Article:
The Buffington Mill


Courtesy of James E. Casto
The printed caption on this postcard has a wrong date. Union troops
burned the Buffington Mill in 1861, not 1862.


HUNTINGTON -- Now part of Huntington, Guyandotte was a thriving place long before 1871,
 when rail tycoon Collis P. Huntington established the new town that would carry his name.

In 1810, the Virginia General Assembly officially chartered 20 acres of land owned by farmer
 and trader Thomas Buffington at the confluence of the Ohio and Guyandotte rivers as the village
 of Guyandotte. The village became a frequent port of call for steamboats traveling the Ohio and a
daily stagecoach stop on the James River & Kanawha Turnpike. It soon boasted more than
40 houses and a growing number of businesses.

Constructed in 1856 on what is now Buffington Street, Guyandotte's biggest business was
 the Buffington Mill. In his book "Civil War in Cabell County, West Virginia 1861-1865,"
State Archivist Joe Geiger Jr. of Huntington describes the mill as being the largest on the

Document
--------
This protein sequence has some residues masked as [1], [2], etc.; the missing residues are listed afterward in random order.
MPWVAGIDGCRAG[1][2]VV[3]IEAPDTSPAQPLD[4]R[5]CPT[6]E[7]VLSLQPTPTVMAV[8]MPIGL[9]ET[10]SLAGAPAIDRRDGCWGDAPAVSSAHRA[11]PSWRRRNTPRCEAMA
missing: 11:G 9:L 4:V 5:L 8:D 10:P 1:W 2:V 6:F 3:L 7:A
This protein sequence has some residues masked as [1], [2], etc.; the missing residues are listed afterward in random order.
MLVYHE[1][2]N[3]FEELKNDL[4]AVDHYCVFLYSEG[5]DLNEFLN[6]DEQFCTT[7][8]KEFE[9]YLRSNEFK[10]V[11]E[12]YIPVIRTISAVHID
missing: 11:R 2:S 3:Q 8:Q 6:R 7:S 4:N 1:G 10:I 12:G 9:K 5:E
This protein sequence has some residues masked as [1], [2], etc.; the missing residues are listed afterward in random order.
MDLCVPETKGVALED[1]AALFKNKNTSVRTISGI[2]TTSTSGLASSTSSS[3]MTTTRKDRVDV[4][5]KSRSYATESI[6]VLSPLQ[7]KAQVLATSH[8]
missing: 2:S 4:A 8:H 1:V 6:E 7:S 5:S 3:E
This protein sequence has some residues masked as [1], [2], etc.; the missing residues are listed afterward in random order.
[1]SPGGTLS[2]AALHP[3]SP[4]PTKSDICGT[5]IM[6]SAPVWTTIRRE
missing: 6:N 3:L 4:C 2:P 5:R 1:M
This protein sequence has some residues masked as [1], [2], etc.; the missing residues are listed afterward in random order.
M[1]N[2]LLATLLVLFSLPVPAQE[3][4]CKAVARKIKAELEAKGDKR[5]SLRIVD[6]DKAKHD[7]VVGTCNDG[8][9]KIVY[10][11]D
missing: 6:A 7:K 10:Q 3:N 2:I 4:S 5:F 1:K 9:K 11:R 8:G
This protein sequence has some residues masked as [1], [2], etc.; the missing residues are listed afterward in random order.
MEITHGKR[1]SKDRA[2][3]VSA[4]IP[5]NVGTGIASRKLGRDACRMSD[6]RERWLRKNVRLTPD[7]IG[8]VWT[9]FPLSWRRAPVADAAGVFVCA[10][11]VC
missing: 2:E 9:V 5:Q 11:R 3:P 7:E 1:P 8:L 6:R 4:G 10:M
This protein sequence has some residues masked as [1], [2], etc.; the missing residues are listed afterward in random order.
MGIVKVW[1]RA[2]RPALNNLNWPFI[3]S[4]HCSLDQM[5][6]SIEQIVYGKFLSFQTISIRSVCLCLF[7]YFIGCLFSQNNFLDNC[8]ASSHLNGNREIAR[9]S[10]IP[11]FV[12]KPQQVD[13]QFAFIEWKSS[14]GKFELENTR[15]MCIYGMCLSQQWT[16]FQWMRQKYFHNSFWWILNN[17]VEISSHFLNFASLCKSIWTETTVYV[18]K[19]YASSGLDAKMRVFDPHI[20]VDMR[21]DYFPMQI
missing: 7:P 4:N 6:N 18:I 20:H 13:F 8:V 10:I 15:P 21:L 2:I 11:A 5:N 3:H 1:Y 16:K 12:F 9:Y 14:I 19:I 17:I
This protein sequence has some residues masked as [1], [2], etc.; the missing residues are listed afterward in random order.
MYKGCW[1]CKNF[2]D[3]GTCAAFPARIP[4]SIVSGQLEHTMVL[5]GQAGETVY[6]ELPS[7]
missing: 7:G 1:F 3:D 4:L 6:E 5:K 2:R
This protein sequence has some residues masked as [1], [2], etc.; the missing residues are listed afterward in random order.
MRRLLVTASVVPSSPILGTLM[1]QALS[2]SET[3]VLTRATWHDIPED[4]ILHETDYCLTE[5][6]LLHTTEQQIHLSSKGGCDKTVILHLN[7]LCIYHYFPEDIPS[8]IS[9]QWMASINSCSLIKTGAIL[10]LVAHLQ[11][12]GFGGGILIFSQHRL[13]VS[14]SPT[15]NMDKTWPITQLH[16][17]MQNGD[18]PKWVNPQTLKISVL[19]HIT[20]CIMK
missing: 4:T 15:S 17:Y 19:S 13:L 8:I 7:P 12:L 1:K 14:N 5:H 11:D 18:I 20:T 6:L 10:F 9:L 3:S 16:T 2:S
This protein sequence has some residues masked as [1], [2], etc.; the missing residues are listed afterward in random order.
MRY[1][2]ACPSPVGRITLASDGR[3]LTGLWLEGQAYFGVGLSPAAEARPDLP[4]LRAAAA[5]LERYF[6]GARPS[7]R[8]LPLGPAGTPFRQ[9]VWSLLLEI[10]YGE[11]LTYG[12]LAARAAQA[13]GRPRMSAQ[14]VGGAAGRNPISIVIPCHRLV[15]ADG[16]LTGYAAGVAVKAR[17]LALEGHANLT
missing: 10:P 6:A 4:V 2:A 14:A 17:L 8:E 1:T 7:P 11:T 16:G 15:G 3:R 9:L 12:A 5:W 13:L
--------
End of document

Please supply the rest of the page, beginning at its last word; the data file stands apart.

Ohio between Pittsburgh and Cincinnati. He writes: "Wheat was unloaded from steamboats
and converted to flour. The flour was then placed in barrels and usually shipped south.
The mill was a three-story building with an overhead runway which ran over
 Front Street and down to the Ohio River."

The outbreak of the Civil War saw strong support for the South in Guyandotte, with many residents
leaving to fight for the Confederacy. A Union recruiting post was established in the village, which
 on Nov. 10, 1861, was attacked by a 700-man Confederate cavalry unit. The Confederates
easily overcame the outnumbered Union forces, most of whom were raw, untrained
 recruits, but they withdrew the next day just before fresh Union troops arrived.

Angered by apparent collaboration between the Confederates and pro-South local residents,
the Union troops burned most of the village - including the Buffington Mill.

The mill's tall brick smoke stack survived the fire and for decades stood as a lonely landmark
in Guyandotte. It was finally demolished a number of years ago to make way for
construction of a Buffington Street apartment complex.


Note:  This Article and picture appeared in the Herald-Dispatch Newspaper on June 30, 2014.


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